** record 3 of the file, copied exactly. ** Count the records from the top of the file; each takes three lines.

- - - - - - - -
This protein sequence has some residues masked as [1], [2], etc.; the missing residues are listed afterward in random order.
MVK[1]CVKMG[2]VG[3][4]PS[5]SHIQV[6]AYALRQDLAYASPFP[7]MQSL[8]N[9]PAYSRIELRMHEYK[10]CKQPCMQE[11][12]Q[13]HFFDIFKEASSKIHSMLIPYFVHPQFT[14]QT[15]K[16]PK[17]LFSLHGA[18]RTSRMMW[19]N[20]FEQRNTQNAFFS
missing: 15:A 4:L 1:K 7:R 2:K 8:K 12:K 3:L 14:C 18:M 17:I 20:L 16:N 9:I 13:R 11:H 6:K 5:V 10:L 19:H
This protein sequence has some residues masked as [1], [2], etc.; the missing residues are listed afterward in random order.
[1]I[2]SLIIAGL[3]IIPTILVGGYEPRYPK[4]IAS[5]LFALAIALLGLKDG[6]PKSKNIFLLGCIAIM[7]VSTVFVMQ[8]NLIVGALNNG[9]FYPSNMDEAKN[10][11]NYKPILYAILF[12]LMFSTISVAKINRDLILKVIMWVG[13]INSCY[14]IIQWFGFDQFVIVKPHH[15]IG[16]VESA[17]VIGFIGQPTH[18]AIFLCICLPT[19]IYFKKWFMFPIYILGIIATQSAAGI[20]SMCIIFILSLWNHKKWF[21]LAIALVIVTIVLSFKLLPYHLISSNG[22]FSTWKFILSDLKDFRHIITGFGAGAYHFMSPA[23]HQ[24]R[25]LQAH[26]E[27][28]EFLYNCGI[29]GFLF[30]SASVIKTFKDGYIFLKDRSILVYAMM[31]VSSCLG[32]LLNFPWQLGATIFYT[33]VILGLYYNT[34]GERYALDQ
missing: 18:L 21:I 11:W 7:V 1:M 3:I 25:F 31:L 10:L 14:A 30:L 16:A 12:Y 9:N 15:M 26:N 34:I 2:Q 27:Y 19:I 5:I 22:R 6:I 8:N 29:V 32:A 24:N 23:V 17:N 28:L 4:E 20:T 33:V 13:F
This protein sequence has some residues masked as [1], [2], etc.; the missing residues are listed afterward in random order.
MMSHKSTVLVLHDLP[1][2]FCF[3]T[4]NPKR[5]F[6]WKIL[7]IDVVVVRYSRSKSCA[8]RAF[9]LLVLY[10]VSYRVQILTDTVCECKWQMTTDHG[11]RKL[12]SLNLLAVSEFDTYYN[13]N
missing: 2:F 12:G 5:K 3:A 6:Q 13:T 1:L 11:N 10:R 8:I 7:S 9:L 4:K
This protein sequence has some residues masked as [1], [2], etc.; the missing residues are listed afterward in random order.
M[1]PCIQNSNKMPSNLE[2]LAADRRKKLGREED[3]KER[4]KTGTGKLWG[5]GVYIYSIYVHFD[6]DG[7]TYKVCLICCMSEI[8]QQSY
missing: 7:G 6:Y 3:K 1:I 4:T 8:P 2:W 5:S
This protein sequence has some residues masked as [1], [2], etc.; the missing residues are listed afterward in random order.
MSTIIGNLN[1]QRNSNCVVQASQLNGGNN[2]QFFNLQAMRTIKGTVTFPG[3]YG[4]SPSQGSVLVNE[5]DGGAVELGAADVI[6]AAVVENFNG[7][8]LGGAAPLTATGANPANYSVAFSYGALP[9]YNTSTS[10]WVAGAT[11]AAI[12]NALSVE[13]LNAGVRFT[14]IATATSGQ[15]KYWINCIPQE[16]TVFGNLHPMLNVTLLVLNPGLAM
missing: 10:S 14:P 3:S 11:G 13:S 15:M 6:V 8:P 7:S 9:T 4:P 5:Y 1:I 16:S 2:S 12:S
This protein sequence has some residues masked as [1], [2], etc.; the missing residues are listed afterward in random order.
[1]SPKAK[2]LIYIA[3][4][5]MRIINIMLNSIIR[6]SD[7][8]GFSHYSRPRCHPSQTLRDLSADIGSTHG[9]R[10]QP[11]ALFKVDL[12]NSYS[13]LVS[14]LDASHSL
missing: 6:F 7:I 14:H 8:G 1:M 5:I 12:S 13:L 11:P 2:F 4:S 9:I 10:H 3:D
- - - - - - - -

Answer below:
This protein sequence has some residues masked as [1], [2], etc.; the missing residues are listed afterward in random order.
MMSHKSTVLVLHDLP[1][2]FCF[3]T[4]NPKR[5]F[6]WKIL[7]IDVVVVRYSRSKSCA[8]RAF[9]LLVLY[10]VSYRVQILTDTVCECKWQMTTDHG[11]RKL[12]SLNLLAVSEFDTYYN[13]N
missing: 2:F 12:G 5:K 3:A 6:Q 13:T 1:L 11:N 10:R 8:I 7:S 9:L 4:K